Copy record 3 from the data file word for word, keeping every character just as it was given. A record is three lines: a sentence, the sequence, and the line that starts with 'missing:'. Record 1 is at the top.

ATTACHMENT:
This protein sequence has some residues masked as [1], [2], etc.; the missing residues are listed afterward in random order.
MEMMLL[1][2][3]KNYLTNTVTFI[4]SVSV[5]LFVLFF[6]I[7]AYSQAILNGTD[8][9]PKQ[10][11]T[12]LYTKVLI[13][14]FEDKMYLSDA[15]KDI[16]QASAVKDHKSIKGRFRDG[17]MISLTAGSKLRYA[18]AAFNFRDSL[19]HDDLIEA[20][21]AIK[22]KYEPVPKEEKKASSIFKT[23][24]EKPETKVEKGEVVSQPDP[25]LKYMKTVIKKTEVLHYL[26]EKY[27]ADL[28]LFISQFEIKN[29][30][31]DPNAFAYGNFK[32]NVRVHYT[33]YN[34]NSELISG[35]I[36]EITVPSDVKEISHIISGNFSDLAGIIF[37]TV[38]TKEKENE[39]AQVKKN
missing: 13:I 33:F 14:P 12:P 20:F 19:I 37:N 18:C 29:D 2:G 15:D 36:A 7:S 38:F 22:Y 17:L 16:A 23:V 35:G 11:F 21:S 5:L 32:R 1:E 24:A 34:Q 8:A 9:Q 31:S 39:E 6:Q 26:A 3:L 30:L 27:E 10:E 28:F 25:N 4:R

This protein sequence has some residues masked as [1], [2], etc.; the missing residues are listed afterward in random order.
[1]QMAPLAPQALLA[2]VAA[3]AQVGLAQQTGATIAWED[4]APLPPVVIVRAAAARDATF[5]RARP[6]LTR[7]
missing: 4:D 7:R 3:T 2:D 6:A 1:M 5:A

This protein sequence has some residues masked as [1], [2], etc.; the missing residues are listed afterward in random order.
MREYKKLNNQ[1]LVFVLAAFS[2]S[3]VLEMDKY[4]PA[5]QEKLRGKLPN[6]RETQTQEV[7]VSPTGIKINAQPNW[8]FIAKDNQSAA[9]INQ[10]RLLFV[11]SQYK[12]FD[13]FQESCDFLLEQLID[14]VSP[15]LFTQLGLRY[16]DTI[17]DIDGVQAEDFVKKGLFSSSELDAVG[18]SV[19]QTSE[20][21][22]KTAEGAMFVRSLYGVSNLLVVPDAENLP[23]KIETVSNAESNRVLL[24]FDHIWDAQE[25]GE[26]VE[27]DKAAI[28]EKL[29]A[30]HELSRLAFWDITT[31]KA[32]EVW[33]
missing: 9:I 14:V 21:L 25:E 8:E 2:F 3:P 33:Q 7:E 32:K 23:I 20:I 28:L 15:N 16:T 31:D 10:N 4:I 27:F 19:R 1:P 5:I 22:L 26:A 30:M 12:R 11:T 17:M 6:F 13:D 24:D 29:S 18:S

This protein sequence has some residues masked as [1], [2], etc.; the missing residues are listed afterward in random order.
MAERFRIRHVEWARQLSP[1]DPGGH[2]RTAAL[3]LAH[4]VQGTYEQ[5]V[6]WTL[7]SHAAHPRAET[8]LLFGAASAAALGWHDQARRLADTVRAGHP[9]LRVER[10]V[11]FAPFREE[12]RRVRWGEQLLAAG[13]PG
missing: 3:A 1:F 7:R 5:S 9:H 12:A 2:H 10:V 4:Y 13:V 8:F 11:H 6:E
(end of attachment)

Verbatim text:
This protein sequence has some residues masked as [1], [2], etc.; the missing residues are listed afterward in random order.
MREYKKLNNQ[1]LVFVLAAFS[2]S[3]VLEMDKY[4]PA[5]QEKLRGKLPN[6]RETQTQEV[7]VSPTGIKINAQPNW[8]FIAKDNQSAA[9]INQ[10]RLLFV[11]SQYK[12]FD[13]FQESCDFLLEQLID[14]VSP[15]LFTQLGLRY[16]DTI[17]DIDGVQAEDFVKKGLFSSSELDAVG[18]SV[19]QTSE[20][21][22]KTAEGAMFVRSLYGVSNLLVVPDAENLP[23]KIETVSNAESNRVLL[24]FDHIWDAQE[25]GE[26]VE[27]DKAAI[28]EKL[29]A[30]HELSRLAFWDITT[31]KA[32]EVW[33]
missing: 9:I 14:V 21:L 25:E 8:E 2:F 3:P 33:Q 7:E 32:K 23:I 20:I 28:L 15:N 16:T 31:D 10:N 4:I 27:F 19:R 1:P 5:I 22:L 26:A 30:M 12:R 11:T 17:M 6:F 13:D 24:D 29:S 18:S